Not a particularly welcoming salutation. Not unfriendly, but no enthusiasm. It’s firm. Finite. Is he mad?
This one’s completely different. It’s casual. The lack of punctuation says, “I’m on the go — Just didn’t have time for that little dot!”
If you find this analysis over-the-top and slightly nauseating, I’m with you, but there’s nothing I can do about it — I perpetuate the practice daily.
In a world where we’d rather text than pick up the phone and risk having to actually talk to someone, this kind of decoding is commonplace … dare I say, necessary. So many subtle nuances of conversation are simply absent in texting. It takes the human element out of communication — something inherently human. And, if you’re like me, you feel the need to fill the void.
Take this interchange with my boyfriend I recently had via text message:
Chris: “I dunno we are getting dry wall and stuff plus [it’s] thirsty thursday”
Me: “Out or in? I’m off work at 4:30, but will probably go to wellness [center].”
Me: “What are those dots for??”
As a rule, if someone sends an ellipse at the end of a message, I assume they: A. want something from me and are hoping I pick up on it B. are mad or C. are insinuating something. This situation didn’t seem appropriate for A or C, so I jumped to conclusions and assumed he was mad.
Which would have been a bad thing. Have you ever been in a fight via text messaging? I swear, Chris and I have had more arguments over text than in person. And I hate that. Here’s a giant hint to men of the world: Women analyze everything. If you’re having an argument with your significant other over texts, especially if it’s particularly heated, she’s going to be decoding every single letter. You don’t want this. She could be surrounded by a group of her friends, spurring her on, fueling her anger as they read your every response. She can and most likely will take everything you say in the worst way possible. Call her.
“You shouldn’t be okay that I feel this way.”
To which he responded,
“I’m not sorry” (period left from the end of the sentence on purpose)
And this is where the wrath of Kaitlin exploded. I probably sent him a four message-long text raging about this or that. To me, I saw that he was not sorry for having hurt my feelings. To him, he meant, “I’m not okay with that. I’m sorry.”
On the opposite end of the spectrum, there are the obviously pissed off responses I might send in hopes of showing the recipient that I’m mad.
If I don’t know you well, lack of exclamation points or smiley faces are a signal of me purposefully being impolite. Wow. That makes me want to throw up a rainbow it sounds so Valley Girl-ish, but I guess it’s true. If I like you, I want it to be apparent that I’m excited to be making plans with you … So apparently I show my excitement like a junior high girl writing a doodle-filled note to her new boyfriend. Yuck.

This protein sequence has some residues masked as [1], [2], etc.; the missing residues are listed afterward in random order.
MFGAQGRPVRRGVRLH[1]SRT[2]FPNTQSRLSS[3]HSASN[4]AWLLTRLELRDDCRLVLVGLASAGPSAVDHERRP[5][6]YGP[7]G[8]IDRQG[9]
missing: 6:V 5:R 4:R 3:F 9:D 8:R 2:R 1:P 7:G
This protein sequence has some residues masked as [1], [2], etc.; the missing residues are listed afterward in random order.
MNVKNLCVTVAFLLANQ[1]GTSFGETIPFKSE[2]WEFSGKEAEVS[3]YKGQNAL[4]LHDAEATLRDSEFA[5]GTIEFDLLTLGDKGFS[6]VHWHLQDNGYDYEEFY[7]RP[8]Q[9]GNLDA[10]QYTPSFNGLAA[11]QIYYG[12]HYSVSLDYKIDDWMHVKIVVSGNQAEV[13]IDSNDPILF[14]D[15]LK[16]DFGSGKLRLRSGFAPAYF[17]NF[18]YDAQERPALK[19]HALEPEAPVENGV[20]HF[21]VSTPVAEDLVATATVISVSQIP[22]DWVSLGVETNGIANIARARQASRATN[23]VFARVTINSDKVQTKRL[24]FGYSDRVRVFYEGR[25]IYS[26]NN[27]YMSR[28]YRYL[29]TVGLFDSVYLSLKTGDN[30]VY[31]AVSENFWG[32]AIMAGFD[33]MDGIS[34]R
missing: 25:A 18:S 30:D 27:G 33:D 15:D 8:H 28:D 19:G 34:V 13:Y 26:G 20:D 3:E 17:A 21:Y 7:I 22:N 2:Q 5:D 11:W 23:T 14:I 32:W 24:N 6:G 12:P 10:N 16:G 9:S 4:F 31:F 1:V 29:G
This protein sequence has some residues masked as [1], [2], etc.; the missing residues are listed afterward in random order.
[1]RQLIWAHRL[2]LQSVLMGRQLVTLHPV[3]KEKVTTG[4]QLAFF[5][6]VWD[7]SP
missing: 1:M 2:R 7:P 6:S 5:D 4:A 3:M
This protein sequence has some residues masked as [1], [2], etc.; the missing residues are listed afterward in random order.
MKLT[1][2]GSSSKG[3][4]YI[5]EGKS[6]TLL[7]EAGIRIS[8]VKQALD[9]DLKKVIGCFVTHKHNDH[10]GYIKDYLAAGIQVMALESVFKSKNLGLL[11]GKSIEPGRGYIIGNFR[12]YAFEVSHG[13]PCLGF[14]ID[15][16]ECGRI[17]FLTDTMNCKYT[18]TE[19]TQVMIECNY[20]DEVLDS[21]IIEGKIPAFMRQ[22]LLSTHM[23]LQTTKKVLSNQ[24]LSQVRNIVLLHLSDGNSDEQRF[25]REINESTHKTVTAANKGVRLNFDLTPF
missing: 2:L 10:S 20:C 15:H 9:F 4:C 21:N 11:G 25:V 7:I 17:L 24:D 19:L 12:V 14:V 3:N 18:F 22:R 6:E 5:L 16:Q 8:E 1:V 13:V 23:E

Abbreviations are whatever. If you send a text that says only, “LOL,” I will call you out on it. I guarantee you are not laughing out loud. Plus, that’s the ultimate conversation stopper. “LOL” alone really says, “There are a million other better things I want to be doing right now. Stop pestering me.” If you’re going to use abbreviations, make sure they’re somewhat universal. Most people know what “OMG,” “LOL,” “BRB,” “BTW,” “IDK,” “FYI,” “WTF,” and similar abbreviations mean. But if I get a text that looks like this,
“Hey! LTNS! Wud u lk 2 get 2gether w/me 4 sushi this fri? IMNECTHO, dwntwn is best. KIT!” (Which apparently would be a way of asking someone out for sushi. LTNS = Long time no see, IMNECTHO = In my not even close to humble opinion, KIT = Keep in touch — I can’t make this stuff up.)
There’s always the classic text message typos, a result of text input methods like Swype, T9, and efforts from “smart” phones to autocorrect. They’re always good for a laugh, but usually you can figure out what’s trying to be said. Sometimes, though, it makes for a really embarrassing situation. There’s a whole site devoted to typos like this one:
“K” is the universal pissy text. “K.” (note the period) is even worse. Generally, if you get this text, you have done something wrong. Unless you’re messaging one of those people who just use it because the effort to type the “o” in front of the “k” is just too much. And that’s where miscommunication comes from.
If you’re reading this thinking, “Holy crap, this girl is psycho. Who spends that much time analyzing the texts they get?” you are also contributing to the miscommunication. I’ve talked to tons of high school and college-aged people about this and they agree: There’s an etiquette to texting for the generations who now use it as their primary source of communication. It’s not the quick, efficient way to contact someone in absence of a phone call anymore; it’s its own language.
(P.S. Here’s a little snippet I had every intention on including in the original post, but completely forgot about until someone’s comment brought it to mind. One of my classmates showed me this video a few months ago, and it seems to follow this topic pretty well: